As districts release reopening plans, some school officials are uneasy
District leaders began releasing plans last week for bringing students back this fall. But their proposals for reopening the state’s preK-12 schools diverge in significant ways, and some fear Vermont’s uncoordinated approach will require officials to go back to the drawing board.
“Under the guise of local control and the need to respond flexibly to the differences in each district, leaders were told by state officials to basically go figure it out,” Harwood Unified School District Superintendent Brigid Nease wrote in an open letter that has caught fire on social media. “Many superintendents and principals truly cannot sleep at night.”
Meanwhile, state officials appear to be floating the idea of pushing back the first day of school by a week.
Most school districts are poised to adopt hybrid schedules that blend some in-person instruction with remote learning, according to preliminary plans released by superintendents last week. But the amount of remote learning versus in-person instruction students will receive differs significantly from district to district. And while many plan to offer a fully remote option for every family that wants it, that’s not a guarantee all schools say they can make.
The Harwood Unified School District is taking one of the more conservative approaches to reopening in the state, and only planning to offer one day of in-person instruction per week to students, with four days of remote learning. Educators would be inside the school building twice a week, teaching half the student body at a time.
Nease said in an interview earlier this week that her plan may be an outlier for now, and she expects to receive significant pushback — particularly from parents who are eager to see their children return to the classroom. But she said she’d rather “start right to last long” and build up to more in-person learning as both staff and students acclimate to the new pandemic status quo.
“The looming elephant in the room,” she said, is whether school districts can actually staff the plans they’re putting out right now. And she pointed to local press reports about some schools already being inundated with faculty leave requests.
“This is all going to boil up between now and September 1. Teachers are scared. Teachers are fearful, whether we agree that they should be or not doesn’t matter. They’re fearful for their life. They don’t want to catch it. They don’t want to pass it along to their families,” she said.
Nease said she’d like to offer a fully remote option for families who ask for it. But she said that will depend on how many request it, and what she feels like she can reasonably ask her faculty to do.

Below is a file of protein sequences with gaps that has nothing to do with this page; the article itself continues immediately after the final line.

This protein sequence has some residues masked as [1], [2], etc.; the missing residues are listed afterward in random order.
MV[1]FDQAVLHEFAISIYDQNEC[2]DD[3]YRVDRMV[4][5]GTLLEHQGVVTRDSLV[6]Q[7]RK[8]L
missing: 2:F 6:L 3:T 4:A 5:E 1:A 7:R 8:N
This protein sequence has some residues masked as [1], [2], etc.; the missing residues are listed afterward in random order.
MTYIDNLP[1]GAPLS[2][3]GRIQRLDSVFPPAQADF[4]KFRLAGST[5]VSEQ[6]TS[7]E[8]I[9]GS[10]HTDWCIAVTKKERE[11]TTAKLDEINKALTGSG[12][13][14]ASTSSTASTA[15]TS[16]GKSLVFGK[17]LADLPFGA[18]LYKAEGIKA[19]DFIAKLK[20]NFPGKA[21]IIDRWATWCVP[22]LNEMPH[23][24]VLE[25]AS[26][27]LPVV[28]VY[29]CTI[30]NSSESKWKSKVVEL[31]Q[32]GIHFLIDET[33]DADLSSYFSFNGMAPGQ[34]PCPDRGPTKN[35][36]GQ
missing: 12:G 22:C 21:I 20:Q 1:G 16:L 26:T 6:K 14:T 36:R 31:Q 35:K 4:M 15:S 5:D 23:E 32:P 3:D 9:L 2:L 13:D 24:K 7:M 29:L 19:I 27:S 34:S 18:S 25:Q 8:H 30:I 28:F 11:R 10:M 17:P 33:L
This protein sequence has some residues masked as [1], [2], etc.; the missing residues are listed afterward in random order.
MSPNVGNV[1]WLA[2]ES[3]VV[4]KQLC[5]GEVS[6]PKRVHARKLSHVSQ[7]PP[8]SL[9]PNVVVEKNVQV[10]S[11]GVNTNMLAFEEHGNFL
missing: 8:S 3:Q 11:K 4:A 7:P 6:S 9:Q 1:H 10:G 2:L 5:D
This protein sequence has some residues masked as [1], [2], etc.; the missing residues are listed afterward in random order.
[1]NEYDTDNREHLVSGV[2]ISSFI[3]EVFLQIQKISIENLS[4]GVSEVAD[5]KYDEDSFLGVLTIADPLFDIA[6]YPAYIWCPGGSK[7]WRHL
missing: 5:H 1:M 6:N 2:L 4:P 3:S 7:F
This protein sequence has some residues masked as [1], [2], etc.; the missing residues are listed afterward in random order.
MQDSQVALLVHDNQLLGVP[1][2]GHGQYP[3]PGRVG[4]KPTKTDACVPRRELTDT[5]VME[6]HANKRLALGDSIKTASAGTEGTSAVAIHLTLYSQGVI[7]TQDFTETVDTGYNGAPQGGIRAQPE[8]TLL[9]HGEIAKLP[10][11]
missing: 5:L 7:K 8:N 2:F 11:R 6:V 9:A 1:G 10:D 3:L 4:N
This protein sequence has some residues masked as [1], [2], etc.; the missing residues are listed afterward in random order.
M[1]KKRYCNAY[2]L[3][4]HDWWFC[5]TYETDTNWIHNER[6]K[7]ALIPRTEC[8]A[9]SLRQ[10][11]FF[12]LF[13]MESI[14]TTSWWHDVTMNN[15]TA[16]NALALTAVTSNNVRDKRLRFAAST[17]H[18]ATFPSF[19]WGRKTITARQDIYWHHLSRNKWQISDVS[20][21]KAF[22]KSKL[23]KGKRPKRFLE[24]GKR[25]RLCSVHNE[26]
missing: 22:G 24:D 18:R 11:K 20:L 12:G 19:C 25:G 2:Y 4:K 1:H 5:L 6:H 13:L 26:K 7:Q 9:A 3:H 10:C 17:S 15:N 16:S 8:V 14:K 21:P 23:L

“Who are the teachers that are providing a fully robust, brand new learning, remote program for all parents that want one? In my district that could be as high as 28% of my parents. That’s a lot of kids. How do you staff that? Where are we going to get the subs?” she said.
Nease released a letter over the weekend about her concerns, describing her reservations about the situation with candor she acknowledged is uncharacteristic of public school officials. Her letter has since gone viral, particularly among the state’s educators. On Twitter, the Vermont NEA, which represents most school employees, shared the letter.
“This is exactly why we have called for a statewide reopening commission. @GovPhilScott said it was politics; he is clearly wrong. Chaos at the local level isn’t safe for students, educators, and communities,” the union wrote on the social media site.
The Agency of Education released a set of basic health and safety protocols last month that schools must follow as they reopen. Though state officials have broadly set the course for reopening schools for the coming academic year, the details for how to bring students back to the classroom were mostly left up to each individual district.
Most school districts have said they intend to start the academic year on Aug. 31. But the Agency of Education has asked the NEA and the organizations representing the state’s superintendents, principals, and school boards if their members would support pushing the year’s start date to Sept. 8, according to the NEA and Jeff Francis, the executive director of the Vermont Superintendents Association.
Francis said 34 of 50 superintendents who answered a one-question survey he sent out into the field on the matter supported postponing the start of the school year until after Labor Day. Six said they didn’t; 10 said they were unsure.